My advanced human civilisation often has high-acceleration ships travelling at near lightspeed. I know that time dilation would have a significant effect on the time experienced by the crews, but I've no idea how to calculate how much when they're under constant thrust - my usual calculation of averaging speeds won't work here as time dilation isn't linear. How can I calculate the time difference and eventual speed for 1 million G acceleration for 30min real time, or how long it would take to reach 50% lightspeed at 1 million G (for example)?
Velocity = acceleration x time, so time = velocity/acceleration. As pointed out in comments, at 1 million Gs, it would take 15.29 seconds to reach half of light speed. It would thus take 30.58 seconds (from the point of view of an outside observer) to reach light speed. Which, of course, you could never actually reach. Obviously, then accelerating for 30 minutes at that acceleration is an absurd premise.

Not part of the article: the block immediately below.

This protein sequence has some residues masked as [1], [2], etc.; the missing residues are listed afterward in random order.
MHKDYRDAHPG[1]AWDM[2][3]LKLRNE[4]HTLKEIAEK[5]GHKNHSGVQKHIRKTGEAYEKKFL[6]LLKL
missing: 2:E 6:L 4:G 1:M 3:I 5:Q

Given the very brief period of time in which they're accelerating to start and decelerating to end the journey to get to and back from that 0.5c cruising velocity, calculating the change in time dilation for that 15 seconds at the start and end is sort of pointless. You simply have to take calculation for the time dilation at your cruising velocity (it's 86.6% by the way; if your trip takes exactly 100 minutes, the crew will experience 86.6 minutes).